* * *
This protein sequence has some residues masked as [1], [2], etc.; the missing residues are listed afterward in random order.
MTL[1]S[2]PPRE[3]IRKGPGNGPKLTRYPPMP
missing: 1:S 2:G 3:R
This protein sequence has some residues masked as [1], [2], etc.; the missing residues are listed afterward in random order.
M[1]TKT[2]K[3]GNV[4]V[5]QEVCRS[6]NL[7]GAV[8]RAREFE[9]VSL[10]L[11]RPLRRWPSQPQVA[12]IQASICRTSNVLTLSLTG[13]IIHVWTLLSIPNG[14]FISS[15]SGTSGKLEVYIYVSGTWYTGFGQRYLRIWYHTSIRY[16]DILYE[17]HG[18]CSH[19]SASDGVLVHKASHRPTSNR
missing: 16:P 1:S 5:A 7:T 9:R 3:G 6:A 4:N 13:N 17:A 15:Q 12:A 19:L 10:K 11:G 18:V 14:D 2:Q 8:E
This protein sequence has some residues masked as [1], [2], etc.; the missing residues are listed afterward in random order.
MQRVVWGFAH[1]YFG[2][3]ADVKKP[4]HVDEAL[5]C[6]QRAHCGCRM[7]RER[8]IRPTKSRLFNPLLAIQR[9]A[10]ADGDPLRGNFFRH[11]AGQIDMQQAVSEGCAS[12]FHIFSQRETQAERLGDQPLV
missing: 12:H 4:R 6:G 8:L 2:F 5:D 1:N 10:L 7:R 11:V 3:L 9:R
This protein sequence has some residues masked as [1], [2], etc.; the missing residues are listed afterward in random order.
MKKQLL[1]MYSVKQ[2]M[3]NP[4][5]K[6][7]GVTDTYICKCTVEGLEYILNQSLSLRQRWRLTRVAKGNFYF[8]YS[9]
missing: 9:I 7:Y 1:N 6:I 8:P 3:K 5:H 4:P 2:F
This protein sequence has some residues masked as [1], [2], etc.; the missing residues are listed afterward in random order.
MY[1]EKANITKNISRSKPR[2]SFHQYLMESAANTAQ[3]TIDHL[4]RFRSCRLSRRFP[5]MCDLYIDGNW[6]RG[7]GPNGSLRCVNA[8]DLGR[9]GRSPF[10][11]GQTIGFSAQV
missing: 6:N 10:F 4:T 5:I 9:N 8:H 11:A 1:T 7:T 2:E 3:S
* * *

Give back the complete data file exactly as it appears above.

This protein sequence has some residues masked as [1], [2], etc.; the missing residues are listed afterward in random order.
MTL[1]S[2]PPRE[3]IRKGPGNGPKLTRYPPMP
missing: 1:S 2:G 3:R
This protein sequence has some residues masked as [1], [2], etc.; the missing residues are listed afterward in random order.
M[1]TKT[2]K[3]GNV[4]V[5]QEVCRS[6]NL[7]GAV[8]RAREFE[9]VSL[10]L[11]RPLRRWPSQPQVA[12]IQASICRTSNVLTLSLTG[13]IIHVWTLLSIPNG[14]FISS[15]SGTSGKLEVYIYVSGTWYTGFGQRYLRIWYHTSIRY[16]DILYE[17]HG[18]CSH[19]SASDGVLVHKASHRPTSNR
missing: 16:P 1:S 5:A 7:T 9:R 3:G 6:A 4:N 13:N 17:A 15:Q 12:A 19:L 10:K 11:G 18:V 14:D 2:Q 8:E
This protein sequence has some residues masked as [1], [2], etc.; the missing residues are listed afterward in random order.
MQRVVWGFAH[1]YFG[2][3]ADVKKP[4]HVDEAL[5]C[6]QRAHCGCRM[7]RER[8]IRPTKSRLFNPLLAIQR[9]A[10]ADGDPLRGNFFRH[11]AGQIDMQQAVSEGCAS[12]FHIFSQRETQAERLGDQPLV
missing: 12:H 4:R 6:G 8:L 2:F 5:D 1:N 10:L 7:R 11:V 3:L 9:R
This protein sequence has some residues masked as [1], [2], etc.; the missing residues are listed afterward in random order.
MKKQLL[1]MYSVKQ[2]M[3]NP[4][5]K[6][7]GVTDTYICKCTVEGLEYILNQSLSLRQRWRLTRVAKGNFYF[8]YS[9]
missing: 9:I 7:Y 1:N 6:I 8:P 3:K 5:H 4:P 2:F
This protein sequence has some residues masked as [1], [2], etc.; the missing residues are listed afterward in random order.
MY[1]EKANITKNISRSKPR[2]SFHQYLMESAANTAQ[3]TIDHL[4]RFRSCRLSRRFP[5]MCDLYIDGNW[6]RG[7]GPNGSLRCVNA[8]DLGR[9]GRSPF[10][11]GQTIGFSAQV
missing: 6:N 10:F 4:T 5:I 9:N 8:H 11:A 1:T 7:T 2:E 3:S